Park City Mathematics Institute
Secondary School Teacher Program

Reflection on Practice Class: Day 11
Akihiko Takahashi

We reported on our discussions from Day 10.

Aki: Just asking a student to create their own problem isn't enough. It is impossible to use all of the student written problems. Problem: How to choose which problem to use with the whole class? We should compare and discuss how many varieties of problems can be done. One missing key point: often each student uses same method over and over. For example: guess and check. It is an important method, but each student needs to use a variety of methods. If we have a variety of solution methods - we have the flexibility. How to facilitate a discussion about different methods? The most important part: Comparing and discussing. How to integrate various methods? How can we use this process to enable benefits?

What might be the benefit of type 3 open ended problems for your students? Here are some of our responses:

  1. They begin to see connections between ideas - between algebra and geometry.
  2. Students become empowered when the problems become their own.
  3. It is much more likely that students will make problems which are appropriate for their classmates.
  4. Students will be able to generalize ideas - and add structure to the set of problems.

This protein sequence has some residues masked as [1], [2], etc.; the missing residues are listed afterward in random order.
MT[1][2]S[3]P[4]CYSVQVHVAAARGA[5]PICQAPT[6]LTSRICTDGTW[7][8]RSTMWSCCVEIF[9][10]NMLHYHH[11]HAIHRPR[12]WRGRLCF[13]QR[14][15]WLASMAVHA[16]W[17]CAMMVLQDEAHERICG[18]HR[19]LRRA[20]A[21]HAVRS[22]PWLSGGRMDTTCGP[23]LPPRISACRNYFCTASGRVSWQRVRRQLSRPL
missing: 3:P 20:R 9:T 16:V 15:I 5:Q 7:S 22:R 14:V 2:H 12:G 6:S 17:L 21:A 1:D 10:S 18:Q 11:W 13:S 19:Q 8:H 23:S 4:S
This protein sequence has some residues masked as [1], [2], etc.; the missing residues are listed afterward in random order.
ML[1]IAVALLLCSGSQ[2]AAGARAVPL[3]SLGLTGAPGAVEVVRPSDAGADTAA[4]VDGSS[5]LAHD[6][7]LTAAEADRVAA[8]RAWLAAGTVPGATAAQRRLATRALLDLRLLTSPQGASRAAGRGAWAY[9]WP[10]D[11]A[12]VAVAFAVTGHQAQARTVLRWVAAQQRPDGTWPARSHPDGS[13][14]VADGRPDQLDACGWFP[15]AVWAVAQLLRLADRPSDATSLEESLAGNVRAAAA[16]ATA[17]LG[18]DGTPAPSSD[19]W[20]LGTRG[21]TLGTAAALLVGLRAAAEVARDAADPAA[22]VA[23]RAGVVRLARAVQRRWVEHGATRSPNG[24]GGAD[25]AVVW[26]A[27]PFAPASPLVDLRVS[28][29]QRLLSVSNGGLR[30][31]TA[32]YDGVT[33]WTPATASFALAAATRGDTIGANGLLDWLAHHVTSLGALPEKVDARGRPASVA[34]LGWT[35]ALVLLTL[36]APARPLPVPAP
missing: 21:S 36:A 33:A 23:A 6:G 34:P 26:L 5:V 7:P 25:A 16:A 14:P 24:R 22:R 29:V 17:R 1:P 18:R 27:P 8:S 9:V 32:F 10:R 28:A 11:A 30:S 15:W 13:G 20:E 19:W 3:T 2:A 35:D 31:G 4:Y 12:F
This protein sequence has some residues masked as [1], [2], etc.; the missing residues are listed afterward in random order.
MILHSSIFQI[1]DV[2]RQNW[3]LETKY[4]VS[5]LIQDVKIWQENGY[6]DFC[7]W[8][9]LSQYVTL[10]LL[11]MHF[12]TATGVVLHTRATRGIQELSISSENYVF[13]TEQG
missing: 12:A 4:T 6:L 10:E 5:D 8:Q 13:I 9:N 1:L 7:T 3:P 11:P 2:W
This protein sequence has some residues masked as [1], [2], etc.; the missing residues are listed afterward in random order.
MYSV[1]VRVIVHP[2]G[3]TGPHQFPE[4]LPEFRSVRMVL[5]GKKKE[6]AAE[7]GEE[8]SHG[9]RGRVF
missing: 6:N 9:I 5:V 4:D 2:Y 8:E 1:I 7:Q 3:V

5. This can create equity between student and teacher. They can have more control over their own learning.
  6. It may be that the teacher could become a learner - Maybe students will design a problem that the teacher can't do.
  7. Students can assess themselves via this process.

Our assignment for Thursday:
Iron chef week 3 - Create your own problem, working in groups of 2 or more.

Answer all four categories: Developing an open-ended problem for your students (end of Thursday)

  1. Determine if the problem is appropriate
    1. is the problem rich in mathematical content and valuable mathematically?
    2. Is the mathematical level of the problem appropriate for the students?
    3. Does the problem in clued some mathematical features that lead to further mathematical development?
  2. Anticipating students' responses to design a lesson
  3. Making the purpose of using the problem clear
  4. Make the problem as attractive as possible

We spent the rest of the hour working in groups on creating our problems.

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This material is based upon work supported by the National Science Foundation under DMS-0940733 and DMS-1441467. Any opinions, findings, and conclusions or recommendations expressed in this material are those of the author(s) and do not necessarily reflect the views of the National Science Foundation.